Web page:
Unknown Private, Co. I, 6th North Carolina Infantry, On the Battle

17 08 2015

Correspondence of the Raleigh Standard.

———-

Bull Run, July 28, 1861.

Mr. Editor: The following are the incidents of Capt. York’s company in the late battle. His company was next to the right flank of the Regiment, and exposed to the hottest fire in the engagement, on the left flank. For two miles the roar of musketry was incessant, and we were opposed to Rickett’s battery, and Massachusetts and Minnesota regiments of Volunteers. The company was ordered to fire on the battery, which was about 40 yards from us, and silenced it the first fire, killing every horse, as Captain Rickett himself said after the battle, he being wounded and taken prisoner. Then we received a cross-fire from the infantry, when we were ordered by Capt. York to load and fire kneeling; then came the order to retreat, as a Staff officer cried out that we were firing on our friends, but in reality, they were enemies; this caused considerable confusion, and Col. Fisher being shot in advance of his men, a large portion of the company rallied, and fell in with another regiment which was contending at the same point. Capt. York passed many hair-breadth escapes in rallying his men. Having rallied a small portion of them he found that his Regiment had moved off, and the enemy had taken their place; finding it necessary, he here contended with the enemy, and succeeded in cutting his way through and attaching himself to another Regiment. While ascending the hill, a single Yankee raised his rifle, when he shot him in the shoulder with his pistol, and when he brought his piece to a “ready,” shot him a second time through the heart, and taking his rifle, used it with good effect the remainder of the day.

Lieut. M. W. Page behaved most gallantly, and rallying a portion of his men, brave like himself, fought a guerilla warfare, with good effect. Taking his large pistol, he used it as a rifle, and brought down several of the Yankees. Passing through many close places, he had his sword shot away, and now goes on drill swordless. He was one of those who went up to Rickett’s battery.

Lieut. M. B. Barbee was perfectly cool during the action, and fought like a brave soldier, and managed his command as though on drill. In returning to the ground at first occupied, he had his pistol in his hand, which was shot out of his hand by a Minnie ball; he was not hurt, except the shock. He wore a large star on his hat, which was fired at several time, but did not hit it. Lieut. Allen being sick, was left behind at Winchester.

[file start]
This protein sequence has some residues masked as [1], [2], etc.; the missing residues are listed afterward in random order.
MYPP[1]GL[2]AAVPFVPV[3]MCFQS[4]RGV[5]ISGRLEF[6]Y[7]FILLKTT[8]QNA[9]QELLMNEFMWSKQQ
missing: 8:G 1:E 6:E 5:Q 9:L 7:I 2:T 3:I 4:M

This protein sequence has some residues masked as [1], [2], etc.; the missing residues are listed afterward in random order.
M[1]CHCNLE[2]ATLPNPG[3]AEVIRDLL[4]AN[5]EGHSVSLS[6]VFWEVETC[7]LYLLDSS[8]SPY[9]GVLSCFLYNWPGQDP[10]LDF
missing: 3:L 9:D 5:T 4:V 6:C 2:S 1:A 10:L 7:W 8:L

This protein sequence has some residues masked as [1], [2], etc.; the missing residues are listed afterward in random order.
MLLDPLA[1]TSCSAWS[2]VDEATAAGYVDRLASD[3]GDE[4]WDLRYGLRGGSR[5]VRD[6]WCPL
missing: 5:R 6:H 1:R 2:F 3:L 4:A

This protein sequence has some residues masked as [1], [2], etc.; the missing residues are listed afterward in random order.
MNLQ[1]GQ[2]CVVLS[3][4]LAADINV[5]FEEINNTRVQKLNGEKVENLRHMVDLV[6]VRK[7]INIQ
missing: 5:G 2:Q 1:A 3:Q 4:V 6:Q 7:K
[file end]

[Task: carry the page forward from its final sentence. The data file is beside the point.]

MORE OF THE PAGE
Harmon Sears, 1st Serg’t., while fighting bravely, was severely wounded by a ball in the side and arm. After which, having boldly told some Yankees that he was a Southerner, they brutally beat him over the heat with the butt of a musket, and bayoneted him, and doubtless left him for dead – but he is improving, and will no doubt get well.

Serg’t. John W. Wilder, during the action, was shot through the fleshy part of the thigh, and is improving. Private J. T. Morris was shot through the bowels, and it is believed to be a mortal wound. Private Jas. H. Moring was shot in the thigh, breaking the bone, and is doing well. Private J. D. Ausley was shot slightly in the thigh, but was not disabled, whereupon he remarked, “D–n you, you’ve burnt me – have you?” and immediately he shot down a fine gray horse, using it as a breastwork for himself, alone – and at a distance of 20 yards from the enemy, he made every ball tell. – His musket was also shot below the tail-band.

Private Wh. H. Lyon had his musket shattered in his hands, by a grape shot. Private J. T. Taylor had his cap-brim shot off. Serg’t. C. L. Williams had his sword shot off, cutting away a piece of his coat. Private James. W. Young shot down the ensign who held the “stars and stripes,” the first fire. Private Dennis Warren had his shoe-heel shot off.

Of all the men in the company no man did more deliberate fighting than Wm. G. Clements, and none whose shots took more effect upon the enemy and the horses of the battery. In short, all the men behaved well – several having their bayonets, cartridge boxes, &c., shot off. The battery taken by our Regiment was not Sherman’s, but Rickett’s.

The [Raleigh] North Carolina Standard, 8/3/1861.

Clipping Image

Contributed by John Hennessy


Actions

Information

2 responses

18 08 2015
Betsy R. Miller

Excellent detail on this company in this battle!

My ancestor was in Company B of the 6th NC, which had W. Preston Mangum as First Lieutenant. The only son of Senator / Judge Willie P. Mangum of Orange County, he was fatally wounded at this battle. The official collected “Papers of Willie Person Mangum, volume 5, 1847-1894” includes several letters about First Bull Run, giving details not only about Preston Mangum, but other soldiers of his company. An unexpected place to find such information!

Like

18 08 2015
Harry Smeltzer

Hi Betsy,

Thanks for this. I was able to find the collection online http://archive.org/stream/papersofwilliepe1956mang/papersofwilliepe1956mang_djvu.txt , and see a good bit of correspondence regarding Willie, his wounding, and his death, including one passage written by the wounded Willie. I’ll see how to work this all in. Thanks for the heads up!

Harry

Liked by 1 person

Leave a Reply

Fill in your details below or click an icon to log in:

WordPress.com Logo

You are commenting using your WordPress.com account. Log Out / Change )

Twitter picture

You are commenting using your Twitter account. Log Out / Change )

Facebook photo

You are commenting using your Facebook account. Log Out / Change )

Google+ photo

You are commenting using your Google+ account. Log Out / Change )

Connecting to %s




%d bloggers like this: